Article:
The phytopathogenic gram negative bacterial species Agrobacterium tumefaciens is a causal agent of crown-gall disease in plants, which is accompanied by tumor formation on plant roots.



Agrobacterium tumefaciens infects the plant through its Ti plasmid. The Ti plasmid integrates a segment of its DNA, known as T-DNA, into the chromosomal DNA of its host plant cells.



The vir region of Ti plasmid is not transferred to the host cell. This contains seven loci encoding for most of the virulence proteins (Vir proteins) required for T-DNA transport and integration into host genome.


T-DNA regions are delineated by two repeats (25 bp), designated as left and right borders. These regions contain genes which encode for proteins involved in biosynthesis of plant-type hormones and opine.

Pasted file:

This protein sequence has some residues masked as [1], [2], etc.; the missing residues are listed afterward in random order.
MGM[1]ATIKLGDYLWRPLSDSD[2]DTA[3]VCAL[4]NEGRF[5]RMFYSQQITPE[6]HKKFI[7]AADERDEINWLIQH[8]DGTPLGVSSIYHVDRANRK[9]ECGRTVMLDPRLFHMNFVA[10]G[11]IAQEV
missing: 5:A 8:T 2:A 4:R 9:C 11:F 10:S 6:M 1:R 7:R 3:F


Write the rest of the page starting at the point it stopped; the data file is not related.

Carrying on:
Immediately upon its discovery, the unique virulence strategy of Agrobacterium attracted attention of plant biotechnologists leading to the adaptation of Agrobacterium as an unprecedented tool for genetic transformation of plants.


Since the T-DNA region is determined only by delineating the left and right borders and not by any other DNA sequence, virtually any type of DNA can be placed between the borders and utilized for plant transformation.




Text by Stefania Paltrinieri, PhD students EpiSeedLink Marie Skłodowska-Curie Actions